Abstract 462: The Effect of Body Mass Index on Blood Pressure Varies by Race among Children Referred for Treatment of Obesity
Black school-aged children tend to have greater body mass index (BMI) and higher BP than their age-matched white peers. But few studies have considered racial differences in the magnitude of the effect of increasing BMI on BP among equally obese black and white children. We used a novel analytic technique to examine the influence of age and BMI on BP in children seen at a tertiary care center- based obesity clinic (POWER, Riley Hospital for Children, Indianapolis, IN). The study sample included 821 obese children (306 males, 515 females, 362 blacks, and 459 whites). The mean age of the study subjects was 11.72 ± 3.48 years, the mean BMI was 36.22 ± 8.51 kg/m2, and the mean systolic and diastolic BP were 109.36 ± 16.10 and 69.99 ± 10.48 mmHg, respectively. In comparison, blacks and whites were similar in age (11.89 vs 11.58; p=0.197); while black patients had higher mean BMI (37.32 vs 35.34 kg/m2; p=0.0010), and higher systolic BP% than whites (58.71 vs 50.72 mmHg; p=0.00062). Semiparametric regression models showed that while age and BMI were associated with systolic BP% in both race groups, black children had significantly higher BP% values as compared with white children of the same age and BMI (Fig 1). In conclusion, among children referred for treatment of obesity, there are race-dependent differences in the effect of BMI on blood pressure. Black children are at a significantly greater risk for having elevated BP as compared with their white peers of similar age and severity of obesity. Further research is needed to better understand this population-specific intensification of the adiposity effect on BP, as this has implications for clinical care and treatment of hypertension in black children.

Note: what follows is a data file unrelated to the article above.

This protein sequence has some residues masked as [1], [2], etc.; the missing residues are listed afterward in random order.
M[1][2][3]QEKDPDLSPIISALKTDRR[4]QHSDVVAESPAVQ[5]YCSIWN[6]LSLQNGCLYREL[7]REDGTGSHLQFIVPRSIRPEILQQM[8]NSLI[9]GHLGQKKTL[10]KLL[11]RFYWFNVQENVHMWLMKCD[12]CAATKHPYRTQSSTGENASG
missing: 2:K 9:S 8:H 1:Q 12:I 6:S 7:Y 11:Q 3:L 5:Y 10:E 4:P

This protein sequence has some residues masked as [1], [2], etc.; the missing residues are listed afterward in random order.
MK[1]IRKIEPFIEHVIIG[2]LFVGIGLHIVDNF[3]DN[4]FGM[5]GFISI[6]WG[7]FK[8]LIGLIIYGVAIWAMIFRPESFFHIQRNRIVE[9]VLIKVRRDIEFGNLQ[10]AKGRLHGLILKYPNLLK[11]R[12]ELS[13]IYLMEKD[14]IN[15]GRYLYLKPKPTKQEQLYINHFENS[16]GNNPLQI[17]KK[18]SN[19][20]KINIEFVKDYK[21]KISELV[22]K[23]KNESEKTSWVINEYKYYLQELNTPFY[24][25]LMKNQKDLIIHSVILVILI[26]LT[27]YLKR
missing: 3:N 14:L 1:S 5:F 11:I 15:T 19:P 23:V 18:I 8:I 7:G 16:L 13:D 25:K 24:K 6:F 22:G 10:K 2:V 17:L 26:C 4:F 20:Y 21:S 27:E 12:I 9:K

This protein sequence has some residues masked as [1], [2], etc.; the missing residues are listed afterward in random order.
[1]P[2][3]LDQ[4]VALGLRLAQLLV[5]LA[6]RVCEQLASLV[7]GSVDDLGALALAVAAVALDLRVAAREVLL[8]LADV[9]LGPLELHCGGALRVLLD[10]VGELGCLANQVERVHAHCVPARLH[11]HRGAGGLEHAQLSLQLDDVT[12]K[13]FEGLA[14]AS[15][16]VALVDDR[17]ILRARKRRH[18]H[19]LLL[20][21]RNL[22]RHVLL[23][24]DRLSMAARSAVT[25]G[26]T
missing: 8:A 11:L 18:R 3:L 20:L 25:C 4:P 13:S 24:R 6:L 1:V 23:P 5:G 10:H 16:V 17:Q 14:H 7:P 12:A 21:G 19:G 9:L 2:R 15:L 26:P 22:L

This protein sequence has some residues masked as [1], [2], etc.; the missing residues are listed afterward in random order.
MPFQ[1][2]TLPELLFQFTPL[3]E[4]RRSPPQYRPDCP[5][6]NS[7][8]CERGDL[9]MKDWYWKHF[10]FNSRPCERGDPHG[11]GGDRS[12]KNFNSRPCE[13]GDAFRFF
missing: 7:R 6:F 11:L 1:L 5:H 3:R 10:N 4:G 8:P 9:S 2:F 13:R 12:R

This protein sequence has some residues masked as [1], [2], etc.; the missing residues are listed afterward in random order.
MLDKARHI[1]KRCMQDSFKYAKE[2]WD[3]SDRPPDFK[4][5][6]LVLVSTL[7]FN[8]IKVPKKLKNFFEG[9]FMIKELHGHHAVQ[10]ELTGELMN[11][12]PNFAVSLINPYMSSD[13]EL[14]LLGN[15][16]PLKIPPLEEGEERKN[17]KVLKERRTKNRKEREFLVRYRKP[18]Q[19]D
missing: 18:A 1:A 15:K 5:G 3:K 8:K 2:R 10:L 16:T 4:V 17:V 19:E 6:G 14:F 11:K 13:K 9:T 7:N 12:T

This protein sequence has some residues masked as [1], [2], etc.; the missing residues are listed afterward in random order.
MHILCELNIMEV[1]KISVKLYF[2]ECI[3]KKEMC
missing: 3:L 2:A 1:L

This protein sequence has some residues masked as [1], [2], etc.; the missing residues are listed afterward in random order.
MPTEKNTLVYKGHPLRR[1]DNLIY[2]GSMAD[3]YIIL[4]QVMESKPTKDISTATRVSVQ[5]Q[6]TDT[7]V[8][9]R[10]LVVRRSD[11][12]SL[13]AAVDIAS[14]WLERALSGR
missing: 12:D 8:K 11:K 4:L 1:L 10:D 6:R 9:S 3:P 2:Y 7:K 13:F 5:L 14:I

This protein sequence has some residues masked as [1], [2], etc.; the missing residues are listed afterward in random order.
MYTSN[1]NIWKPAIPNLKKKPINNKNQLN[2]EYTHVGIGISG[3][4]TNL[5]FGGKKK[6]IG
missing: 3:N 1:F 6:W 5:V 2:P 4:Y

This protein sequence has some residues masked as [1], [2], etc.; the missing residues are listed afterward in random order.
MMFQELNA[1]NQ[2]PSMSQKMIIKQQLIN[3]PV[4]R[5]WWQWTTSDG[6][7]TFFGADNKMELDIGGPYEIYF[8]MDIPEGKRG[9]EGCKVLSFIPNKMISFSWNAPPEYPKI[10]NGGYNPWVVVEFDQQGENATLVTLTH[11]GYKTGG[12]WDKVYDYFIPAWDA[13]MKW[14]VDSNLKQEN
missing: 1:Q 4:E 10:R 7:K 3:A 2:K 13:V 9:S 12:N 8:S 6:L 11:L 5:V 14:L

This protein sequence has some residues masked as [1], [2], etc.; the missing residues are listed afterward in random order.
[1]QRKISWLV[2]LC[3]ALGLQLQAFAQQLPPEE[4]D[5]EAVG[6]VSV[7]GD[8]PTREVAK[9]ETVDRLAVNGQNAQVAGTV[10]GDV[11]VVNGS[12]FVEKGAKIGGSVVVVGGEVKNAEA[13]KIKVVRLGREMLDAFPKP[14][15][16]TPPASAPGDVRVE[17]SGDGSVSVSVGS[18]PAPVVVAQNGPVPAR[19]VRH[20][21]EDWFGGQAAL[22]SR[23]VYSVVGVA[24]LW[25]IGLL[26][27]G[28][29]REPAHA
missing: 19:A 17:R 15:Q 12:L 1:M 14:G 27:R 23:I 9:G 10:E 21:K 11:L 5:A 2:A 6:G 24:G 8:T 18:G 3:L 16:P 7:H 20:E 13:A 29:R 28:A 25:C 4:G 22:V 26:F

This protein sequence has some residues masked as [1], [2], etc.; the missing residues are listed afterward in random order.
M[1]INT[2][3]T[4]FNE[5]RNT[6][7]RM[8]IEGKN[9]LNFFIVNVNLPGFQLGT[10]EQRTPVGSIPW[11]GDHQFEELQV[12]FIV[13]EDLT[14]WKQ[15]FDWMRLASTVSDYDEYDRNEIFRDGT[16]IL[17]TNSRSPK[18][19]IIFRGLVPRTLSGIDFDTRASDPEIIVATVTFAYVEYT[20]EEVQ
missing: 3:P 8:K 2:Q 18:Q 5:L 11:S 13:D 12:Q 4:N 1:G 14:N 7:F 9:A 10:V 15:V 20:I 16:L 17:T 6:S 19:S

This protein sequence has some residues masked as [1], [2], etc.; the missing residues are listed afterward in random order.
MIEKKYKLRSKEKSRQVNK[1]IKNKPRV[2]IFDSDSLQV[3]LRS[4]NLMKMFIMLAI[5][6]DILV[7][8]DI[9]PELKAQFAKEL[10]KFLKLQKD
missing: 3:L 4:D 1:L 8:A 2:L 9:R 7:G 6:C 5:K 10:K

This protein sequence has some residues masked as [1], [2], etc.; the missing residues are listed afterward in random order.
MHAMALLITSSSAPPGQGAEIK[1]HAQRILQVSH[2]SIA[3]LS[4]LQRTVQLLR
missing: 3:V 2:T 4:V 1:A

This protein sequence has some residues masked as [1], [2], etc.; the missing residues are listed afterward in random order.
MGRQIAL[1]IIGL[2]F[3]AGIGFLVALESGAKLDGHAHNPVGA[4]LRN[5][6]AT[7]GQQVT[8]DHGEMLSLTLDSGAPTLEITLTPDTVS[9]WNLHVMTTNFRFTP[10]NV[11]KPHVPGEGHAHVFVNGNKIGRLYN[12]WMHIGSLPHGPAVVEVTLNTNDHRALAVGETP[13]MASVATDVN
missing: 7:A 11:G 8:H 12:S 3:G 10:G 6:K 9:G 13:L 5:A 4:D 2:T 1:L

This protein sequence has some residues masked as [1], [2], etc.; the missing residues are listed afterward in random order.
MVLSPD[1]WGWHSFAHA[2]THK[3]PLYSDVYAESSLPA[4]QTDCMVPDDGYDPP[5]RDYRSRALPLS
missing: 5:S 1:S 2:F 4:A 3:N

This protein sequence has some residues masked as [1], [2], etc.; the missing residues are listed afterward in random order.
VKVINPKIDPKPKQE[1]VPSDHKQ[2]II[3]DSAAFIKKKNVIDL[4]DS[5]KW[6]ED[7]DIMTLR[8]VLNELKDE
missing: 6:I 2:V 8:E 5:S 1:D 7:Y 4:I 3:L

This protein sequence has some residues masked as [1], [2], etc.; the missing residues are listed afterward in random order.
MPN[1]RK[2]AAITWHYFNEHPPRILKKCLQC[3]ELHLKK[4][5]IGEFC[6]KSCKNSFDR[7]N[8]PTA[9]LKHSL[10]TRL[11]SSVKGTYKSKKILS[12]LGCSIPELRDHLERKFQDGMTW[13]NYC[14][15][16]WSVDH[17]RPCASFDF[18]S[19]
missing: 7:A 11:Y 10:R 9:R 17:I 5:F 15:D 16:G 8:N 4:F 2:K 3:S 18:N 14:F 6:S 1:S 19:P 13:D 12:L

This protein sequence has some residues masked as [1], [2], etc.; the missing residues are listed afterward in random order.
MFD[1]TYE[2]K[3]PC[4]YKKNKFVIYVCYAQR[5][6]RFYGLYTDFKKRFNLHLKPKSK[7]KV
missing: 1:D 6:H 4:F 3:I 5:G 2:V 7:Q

- © 2012 by American Heart Association, Inc.